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Caller ID

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Computer Professionals for Social Responsibility

Caller ID

Caller ID is the name usually used by telephone companies to describe a service in which telephones can be made to report the number of the calling party. CPSR prefers the name Calling Number ID (CNID) for the service, since it actually identifies the number of the phone being used to call, rather than the caller per se.

CNID is promoted as a service that gives individuals greater ability to screen unwanted calls. However, because many incoming numbers are unfamiliar to call recipients, CNID is less useful for screening out unwanted calls than an answering machine is. When an incoming call shows a number you don't recognize, do you answer it or not? It might be a telemarketer or it might be a friend or relative calling from an unfamiliar phone.

The important commercial advantage for the service, however, is that it allows businesses to collect caller numbers and thereby create telephone databases that will be used to increase telemarketing. CNID also raises significant privacy concerns, particularly for people who are, for example, calling a crisis line where the call is supposed to be anonymous.

CPSR is on record as preferring alternatives to CNID such as allowing callers to key in or speak an identifying name. Such alternatives provide better information for screening calls while not giving telemarketers - or companies that sell phone numbers to telemarketers - your phone number. At a minimum, CPSR believes that any CNID system must allow callers to block the transmission of their phone number on both a per-line and per-call basis, with per-line (aka "constant") blocking as the default unless the telephone customer requests otherwise.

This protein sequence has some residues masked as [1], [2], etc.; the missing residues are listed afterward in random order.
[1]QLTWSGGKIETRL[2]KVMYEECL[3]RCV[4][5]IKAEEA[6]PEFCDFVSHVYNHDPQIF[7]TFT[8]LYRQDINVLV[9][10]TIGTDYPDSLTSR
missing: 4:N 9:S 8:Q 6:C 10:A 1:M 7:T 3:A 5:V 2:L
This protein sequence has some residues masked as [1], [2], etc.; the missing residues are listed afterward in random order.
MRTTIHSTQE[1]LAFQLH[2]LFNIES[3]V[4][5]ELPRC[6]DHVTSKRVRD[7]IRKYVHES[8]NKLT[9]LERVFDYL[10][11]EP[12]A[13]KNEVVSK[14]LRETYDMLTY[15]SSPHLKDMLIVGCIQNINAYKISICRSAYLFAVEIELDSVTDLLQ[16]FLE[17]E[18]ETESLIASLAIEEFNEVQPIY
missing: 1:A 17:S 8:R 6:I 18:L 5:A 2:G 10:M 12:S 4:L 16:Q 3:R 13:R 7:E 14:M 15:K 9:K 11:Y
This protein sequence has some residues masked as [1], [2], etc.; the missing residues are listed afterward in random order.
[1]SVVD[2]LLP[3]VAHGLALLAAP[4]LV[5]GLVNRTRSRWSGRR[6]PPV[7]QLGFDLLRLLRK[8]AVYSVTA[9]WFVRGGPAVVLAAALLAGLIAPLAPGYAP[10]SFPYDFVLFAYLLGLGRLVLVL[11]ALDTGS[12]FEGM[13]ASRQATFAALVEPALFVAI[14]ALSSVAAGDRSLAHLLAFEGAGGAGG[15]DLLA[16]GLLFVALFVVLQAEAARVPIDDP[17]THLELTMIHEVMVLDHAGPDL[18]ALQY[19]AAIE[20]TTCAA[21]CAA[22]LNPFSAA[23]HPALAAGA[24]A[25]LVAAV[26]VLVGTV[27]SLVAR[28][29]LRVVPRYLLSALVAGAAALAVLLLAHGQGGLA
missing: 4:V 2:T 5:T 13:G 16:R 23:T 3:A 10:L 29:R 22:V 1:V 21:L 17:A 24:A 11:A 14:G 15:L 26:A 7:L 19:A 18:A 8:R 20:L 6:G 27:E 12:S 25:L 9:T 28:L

History of CPSR's Involvement in the CNID Issue

In the late 1980s and early 1990s, state Public Utility Commissions (PUCs) across the U.S. were trying to decide whether to approve telephone company's requests to offer CNID service. After CPSR raised concerns in articles published in the CPSR Newsletter and in newspapers around the U.S., we got directly involved in PUC proceedings in several states.

The decisions of state PUCs varied, but some agreed with CPSR's analysis that CNID as proposed by the phone companies - with no ability to block one's number or with blocking available only on a per-call basis - violates caller's privacy. In California for example, the hearing officer recommended to the California PUC that CNID be disallowed. The Commission decided to allow it, but with the requirement that telephone numbers would be blocked by default unless the caller indicated that the number could be transmitted. Faced with such a strong restriction, telephone companies declined to offer CNID. In Oregon, CPSR's participation in the PUC hearings led to important privacy concessions by the phone company, so the service was approved. In Massachusetts, CPSR's recommendation was adopted: the service was approved with numbers being blocked by default unless the caller indicated otherwise.

Faced with strong privacy restrictions on CNID in many states, telephone companies petitioned the Federal Communications Commission (FCC) to issue rules on CNID that would apply nationwide. CPSR submitted written arguments to the FCC. Virtually ignoring public input, the FCC mandated per-call blocking as the default nationwide, overruling many state decisions. Several states appealed, with support from CPSR. The FCC denied the appeals, clearing the way for telephone companies to offer CNID with weak privacy protections nationwide. That is what we have today.

For a more comprehensive capsule history of CPSR work on the CNID issues, see the article by Marc Rotenberg in the April 1992 issue of Communications of the ACM.

CPSR Documents on CNID

(Note: These are historical documents, provided for the record, but not updated)

Government Documents on CNID

  • Opinion of the Supreme Court of Pennsylvania - Decision requiring strict limitations on Caller ID service, March 18, 1992.

  • S.B. 652 (1992) - Old bill from 1992 Congressional session to protect the privacy of telephone users by amending section 3121 of title 18, United States Code, March 13, 1991.

  • H.R. 1305 (1991) - Old bill from 1991 Congressional session to amend the Communications Act of 1934 to protect the privacy rights of telephone subscribers, March 6, 1991.

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Archived CPSR Information
Created before October 2004

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